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Coles County

Todd Easton

Todd Easton raises corn, soybeans, and wheat on his farm near Charleston.


The tides from the week of June 11-17 receded, but the damage is done, especially in bean fields. The late V stage corn (7-10) was able to tread water and not show much effect yet. Not only did we lose considerable soybean acres in low spots, but many fields showed symptoms of disease, generally phytophera root rot. Soybeans that have been able to avoid the aforementioned plagues look good as they grow into the V4-5 stages. Some combines have started working into the limited wheat crop, finding yields up to the 80-bushel range. Overall, corn is setting pretty good.


We are treading water in Coles County after an abrupt 8-inch rain during the beginning of the week with 6 inches of it coming within a couple hours on Sunday (June 10). Our once-perfect stand of near-canopy soybeans now exhibits water damage in more places than we would like. Corn plants, thanks to their height, are treading water in most low spots, but have most likely taken on some damage. Lucky plants above the water line are still growing very quickly. Some corn has been noted to be growing 6 inches a day. One minute you’re worrying about how dry its getting, the next you are treading water to get to the mailbox. When your livelihood relies on the weather, you just have to expect the unexpected.


We finally got some sizable precipitation June 1. Even though it wasn’t even in the forecast, a hard-charging inch went into the gauge within a couple hours, joining the half-inch we ended up with the night before. Corn and bean fields jumped into rapid growth mode with that encouragement from above. The majority of cornfields have passed knee-high and are working toward the belt line. Soybean fields have moved into the V2 to V3 stages, which mean sprayers are all over making their post-emerge pass. The forecast has more great growing temperatures in it with some chances for rain. Right now we are looking at some very beautiful crops, but we are still in the early stages. So, hopefully, the weather continues its cooperation.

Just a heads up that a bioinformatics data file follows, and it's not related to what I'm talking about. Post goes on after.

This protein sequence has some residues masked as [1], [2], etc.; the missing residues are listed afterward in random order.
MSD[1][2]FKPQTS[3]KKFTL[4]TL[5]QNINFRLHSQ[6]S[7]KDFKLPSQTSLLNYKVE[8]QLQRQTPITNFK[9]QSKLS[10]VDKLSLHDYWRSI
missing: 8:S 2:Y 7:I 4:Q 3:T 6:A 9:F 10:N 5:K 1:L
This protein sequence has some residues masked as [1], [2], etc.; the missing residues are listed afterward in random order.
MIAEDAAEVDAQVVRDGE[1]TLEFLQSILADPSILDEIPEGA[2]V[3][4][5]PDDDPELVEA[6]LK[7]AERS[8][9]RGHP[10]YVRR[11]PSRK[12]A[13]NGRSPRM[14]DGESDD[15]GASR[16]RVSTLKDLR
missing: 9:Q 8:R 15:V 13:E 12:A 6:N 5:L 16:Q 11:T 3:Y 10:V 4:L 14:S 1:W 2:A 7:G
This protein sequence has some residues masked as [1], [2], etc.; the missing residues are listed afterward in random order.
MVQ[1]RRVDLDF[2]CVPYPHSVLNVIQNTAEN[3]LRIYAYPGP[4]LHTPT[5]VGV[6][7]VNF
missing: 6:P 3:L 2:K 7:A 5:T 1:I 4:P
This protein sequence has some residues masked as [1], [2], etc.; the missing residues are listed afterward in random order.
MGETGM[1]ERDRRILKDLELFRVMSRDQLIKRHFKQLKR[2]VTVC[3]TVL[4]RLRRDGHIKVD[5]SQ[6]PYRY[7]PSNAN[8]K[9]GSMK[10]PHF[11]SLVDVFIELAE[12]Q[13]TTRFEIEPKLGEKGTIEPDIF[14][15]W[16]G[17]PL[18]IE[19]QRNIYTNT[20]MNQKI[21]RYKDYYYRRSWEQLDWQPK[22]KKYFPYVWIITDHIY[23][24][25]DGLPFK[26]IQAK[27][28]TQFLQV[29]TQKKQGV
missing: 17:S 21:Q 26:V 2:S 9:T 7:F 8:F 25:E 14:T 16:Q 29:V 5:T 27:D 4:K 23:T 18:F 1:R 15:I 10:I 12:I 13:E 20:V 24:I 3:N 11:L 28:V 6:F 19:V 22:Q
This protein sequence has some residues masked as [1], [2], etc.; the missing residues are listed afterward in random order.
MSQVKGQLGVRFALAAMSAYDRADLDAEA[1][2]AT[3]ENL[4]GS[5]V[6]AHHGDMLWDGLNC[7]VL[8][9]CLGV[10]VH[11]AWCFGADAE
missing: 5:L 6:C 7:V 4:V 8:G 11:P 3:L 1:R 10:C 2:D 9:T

Crops are growing and hay is getting put up. Tropical Storm Alberto was supposed to send us some much-needed moisture, but seemed to dance around us with some areas of Coles County getting a few tenths and others getting a trace. We were getting some more widespread showers Thursday as I wrote this. Hopefully, more bugs in the gauge drown. As we enter the V5 stage, cornfields are looking really good in spite of the hand-to-mouth moisture situation. Soybean stands are looking good with the whole crop emerged and the earliest beans pushing toward the V1 stage.